Denison city staff and community volunteers rolled up their sleeves and got to work in beautifying the community Friday morning.


The city officially launched Project Neighborhood Revitalization that saw nearly 60 volunteers and city canvas a portion of the city and undertake cleaning projects ranging from brush pick up to painting of residences and the demolition of dilapidated structures..


"This is our inaugural neighborhood cleanup event where we partner with members of the community, get some city staff out here, and just do a blitz on a three to four block of Denison and just clean up the city," City Manager Jud Rex said.


The project spawned from the city’s ongoing efforts to maintain code compliance throughout the city. It was unveiled during a town hall meeting in February, but the ongoing COVID-19 pandemic delayed its launch.


"We are always in an enforcement position but we want to show the community that we aren’t just willing to clean up infrastructure and the streets, but also help people in the community that can’t help themselves," Rex said, referring to the elderly and those with mobility issues.


"We are always in an enforcement position but we want to show the community that we aren’t just willing to clean up infrastructure and the streets, but also help people in the community that can’t help themselves." Elderly, those with mobility issues.


For this first wave of improvements, city crews and volunteers targeted 10 properties along North Travis.


Among the volunteers who helped on Friday was Cody Bogard, who spent the day working on an older home owned by Jo Manning. Bogard said the home would need to have an old layer of paint removed before it could be repainted in a dark gray. The building also had several boards that needed to be replaced before it could be painted.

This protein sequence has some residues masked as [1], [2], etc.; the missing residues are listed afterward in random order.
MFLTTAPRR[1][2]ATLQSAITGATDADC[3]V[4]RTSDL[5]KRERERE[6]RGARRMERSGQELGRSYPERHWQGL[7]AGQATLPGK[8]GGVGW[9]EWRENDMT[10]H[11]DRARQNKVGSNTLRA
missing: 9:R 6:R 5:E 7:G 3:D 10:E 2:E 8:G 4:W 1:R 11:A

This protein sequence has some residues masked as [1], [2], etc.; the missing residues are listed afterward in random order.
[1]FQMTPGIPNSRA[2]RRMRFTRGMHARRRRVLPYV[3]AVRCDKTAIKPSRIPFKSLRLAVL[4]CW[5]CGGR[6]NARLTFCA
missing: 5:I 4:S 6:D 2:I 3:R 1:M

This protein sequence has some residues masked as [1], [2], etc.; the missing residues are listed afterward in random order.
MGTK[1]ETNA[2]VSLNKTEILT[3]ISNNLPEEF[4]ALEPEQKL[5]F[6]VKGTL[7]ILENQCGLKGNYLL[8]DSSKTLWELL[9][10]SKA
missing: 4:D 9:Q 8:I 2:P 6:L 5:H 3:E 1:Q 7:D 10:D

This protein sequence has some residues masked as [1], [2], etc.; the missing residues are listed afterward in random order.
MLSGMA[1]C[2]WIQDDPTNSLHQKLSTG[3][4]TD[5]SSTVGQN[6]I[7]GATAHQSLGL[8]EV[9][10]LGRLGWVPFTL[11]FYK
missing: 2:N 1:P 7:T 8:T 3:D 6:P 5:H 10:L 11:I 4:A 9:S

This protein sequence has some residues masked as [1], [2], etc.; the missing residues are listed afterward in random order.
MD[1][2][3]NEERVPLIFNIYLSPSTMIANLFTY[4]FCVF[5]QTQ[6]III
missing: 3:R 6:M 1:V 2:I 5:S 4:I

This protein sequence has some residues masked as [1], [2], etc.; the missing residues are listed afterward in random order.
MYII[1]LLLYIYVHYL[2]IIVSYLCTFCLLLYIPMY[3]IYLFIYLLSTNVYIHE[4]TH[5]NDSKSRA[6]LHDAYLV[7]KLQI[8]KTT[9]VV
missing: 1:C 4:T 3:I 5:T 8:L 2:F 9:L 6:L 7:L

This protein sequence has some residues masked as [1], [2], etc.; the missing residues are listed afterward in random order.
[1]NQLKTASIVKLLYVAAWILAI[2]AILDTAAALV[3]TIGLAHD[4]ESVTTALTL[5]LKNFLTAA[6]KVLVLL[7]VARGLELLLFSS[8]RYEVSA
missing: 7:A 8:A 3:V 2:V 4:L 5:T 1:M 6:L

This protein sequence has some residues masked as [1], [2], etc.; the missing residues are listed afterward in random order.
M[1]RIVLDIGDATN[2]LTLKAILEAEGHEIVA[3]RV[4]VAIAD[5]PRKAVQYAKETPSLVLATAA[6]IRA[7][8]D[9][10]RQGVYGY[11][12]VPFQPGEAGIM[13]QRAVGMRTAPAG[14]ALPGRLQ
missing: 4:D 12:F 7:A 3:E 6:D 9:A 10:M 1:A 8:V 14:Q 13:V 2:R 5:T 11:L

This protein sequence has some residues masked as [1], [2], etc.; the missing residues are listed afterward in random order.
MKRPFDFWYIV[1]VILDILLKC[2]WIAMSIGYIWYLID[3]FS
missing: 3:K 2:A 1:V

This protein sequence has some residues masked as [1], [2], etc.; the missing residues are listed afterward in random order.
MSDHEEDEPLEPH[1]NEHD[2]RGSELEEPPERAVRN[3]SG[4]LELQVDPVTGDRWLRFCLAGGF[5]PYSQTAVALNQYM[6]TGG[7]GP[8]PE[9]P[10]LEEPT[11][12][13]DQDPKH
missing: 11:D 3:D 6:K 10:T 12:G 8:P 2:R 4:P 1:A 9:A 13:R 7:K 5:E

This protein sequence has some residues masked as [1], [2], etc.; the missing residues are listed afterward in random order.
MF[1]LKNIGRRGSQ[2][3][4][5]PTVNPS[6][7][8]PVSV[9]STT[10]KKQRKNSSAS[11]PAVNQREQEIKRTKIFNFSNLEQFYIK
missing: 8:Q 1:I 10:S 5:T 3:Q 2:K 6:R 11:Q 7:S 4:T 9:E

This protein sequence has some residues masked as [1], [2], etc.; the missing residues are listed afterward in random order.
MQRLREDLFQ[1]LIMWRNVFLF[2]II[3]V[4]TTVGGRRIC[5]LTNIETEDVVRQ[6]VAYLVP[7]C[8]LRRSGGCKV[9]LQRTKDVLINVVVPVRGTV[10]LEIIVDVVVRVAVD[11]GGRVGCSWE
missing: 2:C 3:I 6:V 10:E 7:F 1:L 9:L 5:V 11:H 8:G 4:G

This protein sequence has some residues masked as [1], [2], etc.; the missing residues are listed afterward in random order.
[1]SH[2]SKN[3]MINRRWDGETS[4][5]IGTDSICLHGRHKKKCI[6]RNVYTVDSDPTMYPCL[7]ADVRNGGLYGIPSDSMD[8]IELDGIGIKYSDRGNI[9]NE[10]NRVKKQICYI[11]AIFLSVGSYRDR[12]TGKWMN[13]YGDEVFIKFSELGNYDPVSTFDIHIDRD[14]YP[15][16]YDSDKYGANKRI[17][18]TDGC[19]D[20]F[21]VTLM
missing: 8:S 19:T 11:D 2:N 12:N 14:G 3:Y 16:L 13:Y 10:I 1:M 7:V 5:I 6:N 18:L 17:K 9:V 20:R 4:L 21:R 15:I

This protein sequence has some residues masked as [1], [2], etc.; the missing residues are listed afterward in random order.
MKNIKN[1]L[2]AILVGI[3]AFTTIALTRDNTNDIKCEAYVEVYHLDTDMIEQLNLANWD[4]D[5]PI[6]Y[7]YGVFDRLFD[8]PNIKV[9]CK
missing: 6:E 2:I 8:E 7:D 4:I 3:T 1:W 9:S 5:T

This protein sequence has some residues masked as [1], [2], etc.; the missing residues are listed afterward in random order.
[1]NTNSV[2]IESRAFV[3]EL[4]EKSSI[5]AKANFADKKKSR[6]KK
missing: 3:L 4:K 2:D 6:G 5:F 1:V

"This is quite a project to do in one day. We are talking about scraping, and then painting and then patchwork as we go," he said.


Bogard was among several volunteers with the Church of Jesus Christ of Latter Day Saints, who have done several community projects in the past.


"Its helping other people and who doesn’t want to help out other people who need it," he said. "A lot of times we pick and choose who we help whether it be a family member of a group you know. However, I find that helping someone you don’t know gives you the most joy and in turn blesses your life."


For her part, Manning said she has lived in the home, which was once owned by her parents for about 30 years. She said she was approached by city staff who offered to help her improve the home if she wanted assistance.


"I can’t tell you the words," she said. "We just really appreciate it. I appreciate everything they are doing for me."


Rex said the city currently plans to hold similarly events quarterly, but no hard plans have been made for the next clean up.


Michael Hutchins is the local government reporter for the Herald Democrat. He can be reached at mhutchins@heralddemocrat.com.